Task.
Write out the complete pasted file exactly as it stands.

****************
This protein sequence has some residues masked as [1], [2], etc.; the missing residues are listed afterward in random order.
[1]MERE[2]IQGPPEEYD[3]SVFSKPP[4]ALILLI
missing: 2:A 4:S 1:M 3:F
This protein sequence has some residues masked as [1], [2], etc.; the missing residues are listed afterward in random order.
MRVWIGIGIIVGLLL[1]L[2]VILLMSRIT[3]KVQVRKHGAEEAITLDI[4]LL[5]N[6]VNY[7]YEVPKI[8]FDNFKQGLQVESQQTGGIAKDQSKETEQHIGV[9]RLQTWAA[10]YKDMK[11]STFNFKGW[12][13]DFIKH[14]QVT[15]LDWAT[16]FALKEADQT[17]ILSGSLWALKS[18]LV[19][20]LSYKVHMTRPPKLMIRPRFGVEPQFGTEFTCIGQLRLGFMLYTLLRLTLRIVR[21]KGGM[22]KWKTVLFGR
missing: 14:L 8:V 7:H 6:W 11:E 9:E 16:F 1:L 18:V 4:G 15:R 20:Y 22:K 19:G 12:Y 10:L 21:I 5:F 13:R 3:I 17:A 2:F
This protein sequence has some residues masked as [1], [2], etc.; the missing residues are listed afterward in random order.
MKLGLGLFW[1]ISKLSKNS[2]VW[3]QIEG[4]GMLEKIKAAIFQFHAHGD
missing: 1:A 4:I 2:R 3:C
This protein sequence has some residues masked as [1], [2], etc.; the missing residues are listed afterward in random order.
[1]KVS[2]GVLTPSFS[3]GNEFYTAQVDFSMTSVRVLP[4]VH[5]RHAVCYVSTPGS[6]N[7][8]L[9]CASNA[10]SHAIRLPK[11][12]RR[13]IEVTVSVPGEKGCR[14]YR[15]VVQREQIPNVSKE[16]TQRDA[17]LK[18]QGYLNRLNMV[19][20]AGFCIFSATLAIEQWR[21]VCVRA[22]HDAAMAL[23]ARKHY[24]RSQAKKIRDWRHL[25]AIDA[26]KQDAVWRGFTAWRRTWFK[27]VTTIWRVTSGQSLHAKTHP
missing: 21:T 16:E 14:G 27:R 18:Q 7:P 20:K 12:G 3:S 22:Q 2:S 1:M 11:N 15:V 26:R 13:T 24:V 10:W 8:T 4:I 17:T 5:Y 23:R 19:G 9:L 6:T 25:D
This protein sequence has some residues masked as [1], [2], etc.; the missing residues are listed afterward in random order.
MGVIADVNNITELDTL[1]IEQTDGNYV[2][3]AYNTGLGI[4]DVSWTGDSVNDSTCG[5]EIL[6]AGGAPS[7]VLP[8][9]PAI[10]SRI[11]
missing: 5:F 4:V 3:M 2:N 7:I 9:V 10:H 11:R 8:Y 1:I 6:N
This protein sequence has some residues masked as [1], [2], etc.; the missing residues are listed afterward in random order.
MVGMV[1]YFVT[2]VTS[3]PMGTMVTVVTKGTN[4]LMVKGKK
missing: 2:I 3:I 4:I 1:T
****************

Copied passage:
This protein sequence has some residues masked as [1], [2], etc.; the missing residues are listed afterward in random order.
[1]MERE[2]IQGPPEEYD[3]SVFSKPP[4]ALILLI
missing: 2:A 4:S 1:M 3:F
This protein sequence has some residues masked as [1], [2], etc.; the missing residues are listed afterward in random order.
MRVWIGIGIIVGLLL[1]L[2]VILLMSRIT[3]KVQVRKHGAEEAITLDI[4]LL[5]N[6]VNY[7]YEVPKI[8]FDNFKQGLQVESQQTGGIAKDQSKETEQHIGV[9]RLQTWAA[10]YKDMK[11]STFNFKGW[12][13]DFIKH[14]QVT[15]LDWAT[16]FALKEADQT[17]ILSGSLWALKS[18]LV[19][20]LSYKVHMTRPPKLMIRPRFGVEPQFGTEFTCIGQLRLGFMLYTLLRLTLRIVR[21]KGGM[22]KWKTVLFGR
missing: 14:L 8:V 7:H 6:W 11:E 9:E 16:F 1:L 18:V 4:G 15:R 20:Y 22:K 19:G 12:Y 10:L 21:I 5:F 13:R 3:I 17:A 2:F
This protein sequence has some residues masked as [1], [2], etc.; the missing residues are listed afterward in random order.
MKLGLGLFW[1]ISKLSKNS[2]VW[3]QIEG[4]GMLEKIKAAIFQFHAHGD
missing: 1:A 4:I 2:R 3:C
This protein sequence has some residues masked as [1], [2], etc.; the missing residues are listed afterward in random order.
[1]KVS[2]GVLTPSFS[3]GNEFYTAQVDFSMTSVRVLP[4]VH[5]RHAVCYVSTPGS[6]N[7][8]L[9]CASNA[10]SHAIRLPK[11][12]RR[13]IEVTVSVPGEKGCR[14]YR[15]VVQREQIPNVSKE[16]TQRDA[17]LK[18]QGYLNRLNMV[19][20]AGFCIFSATLAIEQWR[21]VCVRA[22]HDAAMAL[23]ARKHY[24]RSQAKKIRDWRHL[25]AIDA[26]KQDAVWRGFTAWRRTWFK[27]VTTIWRVTSGQSLHAKTHP
missing: 21:T 16:E 14:G 27:R 18:Q 7:P 20:K 12:G 3:S 22:Q 2:S 1:M 11:N 15:V 26:R 13:T 24:V 10:W 8:T 4:I 17:T 5:Y 23:R 19:G 9:L 6:T 25:D
This protein sequence has some residues masked as [1], [2], etc.; the missing residues are listed afterward in random order.
MGVIADVNNITELDTL[1]IEQTDGNYV[2][3]AYNTGLGI[4]DVSWTGDSVNDSTCG[5]EIL[6]AGGAPS[7]VLP[8][9]PAI[10]SRI[11]
missing: 5:F 4:V 3:M 2:N 7:I 9:V 10:H 11:R 8:Y 1:I 6:N
This protein sequence has some residues masked as [1], [2], etc.; the missing residues are listed afterward in random order.
MVGMV[1]YFVT[2]VTS[3]PMGTMVTVVTKGTN[4]LMVKGKK
missing: 2:I 3:I 4:I 1:T